And slowly I needed Jack more – to begin my day, to rest at noon, to end my day.

To go down the street, there to eat and drink – and to gaze out of the window.

We went far; we stayed near; he never left my side.

Jack gave me so much and asked nought in return.

 

 

Jack Daniels – I love you- xxxxxxx     

We can ‘Rock Around the Clock’ BEFORE the USA!

It was on this day – Monday 12th April 1954 – that Bill Haley and the Comets recorded ‘Rock Around the Clock’.  It was a song written by Max Freedman and Jimmy Deknight. Bill Haley recorded it at the Decca studios. It wasn’t the first rock’n’roll song, and Bill Haley wasn’t the first to record it. But somehow his version caught the mood of the moment. It is considered to be the song that brought rock and roll into mainstream culture all over the world. The song went to Number One in the UK and USA, and it was Bill Haley’s biggest hit.  Many fans consider this band to be as revolutionary as the Beatles and the Rolling Stones and they were most certainly the earliest group of white musicians to bring rock and roll to the attention of America and the rest of the world.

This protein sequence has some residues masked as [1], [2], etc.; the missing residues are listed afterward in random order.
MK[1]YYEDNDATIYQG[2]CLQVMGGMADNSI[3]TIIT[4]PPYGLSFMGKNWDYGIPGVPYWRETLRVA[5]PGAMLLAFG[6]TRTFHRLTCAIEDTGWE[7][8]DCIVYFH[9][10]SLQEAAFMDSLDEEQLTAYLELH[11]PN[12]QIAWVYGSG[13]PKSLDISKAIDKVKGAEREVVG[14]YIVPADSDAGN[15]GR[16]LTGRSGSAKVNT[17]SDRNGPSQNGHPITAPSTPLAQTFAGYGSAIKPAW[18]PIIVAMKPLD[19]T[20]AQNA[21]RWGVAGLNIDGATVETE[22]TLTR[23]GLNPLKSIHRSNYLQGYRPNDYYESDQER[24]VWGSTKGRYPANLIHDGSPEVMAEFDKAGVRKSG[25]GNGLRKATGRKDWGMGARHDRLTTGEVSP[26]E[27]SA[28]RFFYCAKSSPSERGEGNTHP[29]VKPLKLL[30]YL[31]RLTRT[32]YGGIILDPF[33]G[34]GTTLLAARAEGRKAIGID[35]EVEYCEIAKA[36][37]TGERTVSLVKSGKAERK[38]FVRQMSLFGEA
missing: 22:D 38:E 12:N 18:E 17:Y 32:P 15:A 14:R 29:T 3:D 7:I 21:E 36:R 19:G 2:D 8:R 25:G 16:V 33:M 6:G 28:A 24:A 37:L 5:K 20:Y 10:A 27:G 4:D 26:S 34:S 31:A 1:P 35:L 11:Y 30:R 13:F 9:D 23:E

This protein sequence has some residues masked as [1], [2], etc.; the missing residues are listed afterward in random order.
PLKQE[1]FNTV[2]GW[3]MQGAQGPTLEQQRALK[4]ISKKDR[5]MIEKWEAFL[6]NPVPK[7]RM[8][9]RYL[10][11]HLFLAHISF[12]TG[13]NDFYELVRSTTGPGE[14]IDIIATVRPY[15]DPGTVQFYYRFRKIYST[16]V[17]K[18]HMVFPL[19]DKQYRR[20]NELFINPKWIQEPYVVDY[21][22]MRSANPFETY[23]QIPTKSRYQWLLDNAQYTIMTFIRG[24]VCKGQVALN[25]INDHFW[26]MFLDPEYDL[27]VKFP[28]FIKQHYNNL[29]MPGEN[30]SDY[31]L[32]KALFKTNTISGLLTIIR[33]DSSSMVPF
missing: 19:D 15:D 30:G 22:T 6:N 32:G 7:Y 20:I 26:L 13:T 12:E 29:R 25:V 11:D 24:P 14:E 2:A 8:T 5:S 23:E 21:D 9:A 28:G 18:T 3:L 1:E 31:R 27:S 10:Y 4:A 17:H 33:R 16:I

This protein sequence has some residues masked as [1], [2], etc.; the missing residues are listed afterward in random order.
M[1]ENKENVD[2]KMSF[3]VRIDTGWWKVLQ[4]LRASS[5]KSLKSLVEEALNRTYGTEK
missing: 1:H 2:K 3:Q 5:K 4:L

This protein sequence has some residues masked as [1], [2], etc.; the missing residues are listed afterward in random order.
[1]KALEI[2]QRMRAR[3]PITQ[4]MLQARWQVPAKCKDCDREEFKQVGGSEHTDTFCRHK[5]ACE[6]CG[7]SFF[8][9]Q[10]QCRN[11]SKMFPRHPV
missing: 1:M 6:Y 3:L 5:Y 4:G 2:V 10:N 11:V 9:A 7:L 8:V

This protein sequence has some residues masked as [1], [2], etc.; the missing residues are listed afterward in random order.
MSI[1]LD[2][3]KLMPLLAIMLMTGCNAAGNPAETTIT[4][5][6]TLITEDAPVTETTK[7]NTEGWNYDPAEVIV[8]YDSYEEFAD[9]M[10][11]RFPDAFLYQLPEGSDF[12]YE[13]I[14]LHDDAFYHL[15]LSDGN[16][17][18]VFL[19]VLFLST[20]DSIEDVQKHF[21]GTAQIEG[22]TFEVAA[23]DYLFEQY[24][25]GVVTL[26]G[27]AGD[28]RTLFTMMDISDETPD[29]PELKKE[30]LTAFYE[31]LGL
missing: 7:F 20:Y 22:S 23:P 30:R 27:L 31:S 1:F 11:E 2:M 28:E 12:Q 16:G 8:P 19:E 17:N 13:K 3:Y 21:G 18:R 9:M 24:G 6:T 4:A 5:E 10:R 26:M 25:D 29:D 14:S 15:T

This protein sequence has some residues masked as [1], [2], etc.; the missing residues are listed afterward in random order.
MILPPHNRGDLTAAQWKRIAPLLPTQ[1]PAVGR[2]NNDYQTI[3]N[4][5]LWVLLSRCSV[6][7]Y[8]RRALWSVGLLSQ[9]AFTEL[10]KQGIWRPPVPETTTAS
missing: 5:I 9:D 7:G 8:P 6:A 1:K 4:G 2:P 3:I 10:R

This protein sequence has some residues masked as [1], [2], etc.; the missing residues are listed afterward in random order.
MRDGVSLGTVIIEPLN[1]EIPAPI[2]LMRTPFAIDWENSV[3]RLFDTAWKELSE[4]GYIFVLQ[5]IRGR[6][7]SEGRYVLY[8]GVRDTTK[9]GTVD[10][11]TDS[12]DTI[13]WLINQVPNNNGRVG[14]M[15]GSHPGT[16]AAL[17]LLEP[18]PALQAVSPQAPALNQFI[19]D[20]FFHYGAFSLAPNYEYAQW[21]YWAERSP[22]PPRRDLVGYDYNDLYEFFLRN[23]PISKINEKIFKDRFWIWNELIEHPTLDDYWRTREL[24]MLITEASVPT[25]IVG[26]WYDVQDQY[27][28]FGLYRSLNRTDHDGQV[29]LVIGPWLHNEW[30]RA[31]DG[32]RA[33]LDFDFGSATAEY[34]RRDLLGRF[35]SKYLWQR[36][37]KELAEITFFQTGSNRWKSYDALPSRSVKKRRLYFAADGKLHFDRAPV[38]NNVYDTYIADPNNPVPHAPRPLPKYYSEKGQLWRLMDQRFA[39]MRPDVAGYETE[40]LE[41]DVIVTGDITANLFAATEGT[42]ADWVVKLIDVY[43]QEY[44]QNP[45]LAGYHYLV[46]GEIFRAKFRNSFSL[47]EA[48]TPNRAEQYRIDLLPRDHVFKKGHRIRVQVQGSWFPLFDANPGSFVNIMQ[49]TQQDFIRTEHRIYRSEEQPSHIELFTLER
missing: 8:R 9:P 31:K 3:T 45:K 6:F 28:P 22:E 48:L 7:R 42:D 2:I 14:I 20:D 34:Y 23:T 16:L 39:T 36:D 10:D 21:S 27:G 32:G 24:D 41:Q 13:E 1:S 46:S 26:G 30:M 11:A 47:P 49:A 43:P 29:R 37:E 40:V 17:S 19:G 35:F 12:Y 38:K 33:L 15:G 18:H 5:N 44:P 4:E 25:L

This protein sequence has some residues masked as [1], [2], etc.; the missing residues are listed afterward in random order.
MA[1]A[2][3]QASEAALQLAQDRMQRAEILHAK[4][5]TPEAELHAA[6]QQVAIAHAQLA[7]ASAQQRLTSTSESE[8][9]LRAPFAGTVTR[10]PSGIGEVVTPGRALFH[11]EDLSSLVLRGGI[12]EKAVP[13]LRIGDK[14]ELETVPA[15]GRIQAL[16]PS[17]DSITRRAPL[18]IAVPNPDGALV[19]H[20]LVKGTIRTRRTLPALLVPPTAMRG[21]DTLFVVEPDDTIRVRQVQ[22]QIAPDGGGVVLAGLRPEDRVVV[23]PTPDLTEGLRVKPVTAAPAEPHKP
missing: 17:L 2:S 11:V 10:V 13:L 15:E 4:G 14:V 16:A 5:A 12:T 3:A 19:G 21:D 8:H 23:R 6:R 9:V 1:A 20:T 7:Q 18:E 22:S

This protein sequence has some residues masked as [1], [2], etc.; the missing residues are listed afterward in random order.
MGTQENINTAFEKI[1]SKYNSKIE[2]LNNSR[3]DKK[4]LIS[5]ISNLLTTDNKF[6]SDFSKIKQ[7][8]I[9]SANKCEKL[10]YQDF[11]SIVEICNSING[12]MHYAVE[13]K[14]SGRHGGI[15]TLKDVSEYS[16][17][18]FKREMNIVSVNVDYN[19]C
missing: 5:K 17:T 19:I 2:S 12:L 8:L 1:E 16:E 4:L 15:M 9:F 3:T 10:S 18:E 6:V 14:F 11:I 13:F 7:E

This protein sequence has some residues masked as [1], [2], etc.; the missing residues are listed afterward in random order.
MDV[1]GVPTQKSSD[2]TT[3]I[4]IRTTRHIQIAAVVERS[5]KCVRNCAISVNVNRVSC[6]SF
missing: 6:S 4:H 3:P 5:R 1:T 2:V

Bill had left Essex Records in the spring of 1954 and signed for Decca and the band’s first recording session was set for April 12, 1954 at the Pythian Temple studios in New York City. The recording session almost failed to take place because the band was traveling on a ferry that got stuck on a sandbar on the way to New York from Philadelphia. Once at the studio, producer Milt Gabler insisted that the band work on a song entitled “Thirteen Women (and Only One Man in Town)” that he wanted to promote as the A-side on the group’s first Decca single.  Near the end of the session, the band finally recorded a take of “Rock Around the Clock” but Bill’s vocals were drowned out by the band. A quick second take was made with minimal accompaniment.  Why the ‘minimal?’ – Sammy Davis Jr was waiting outside the studio for his turn behind the mike!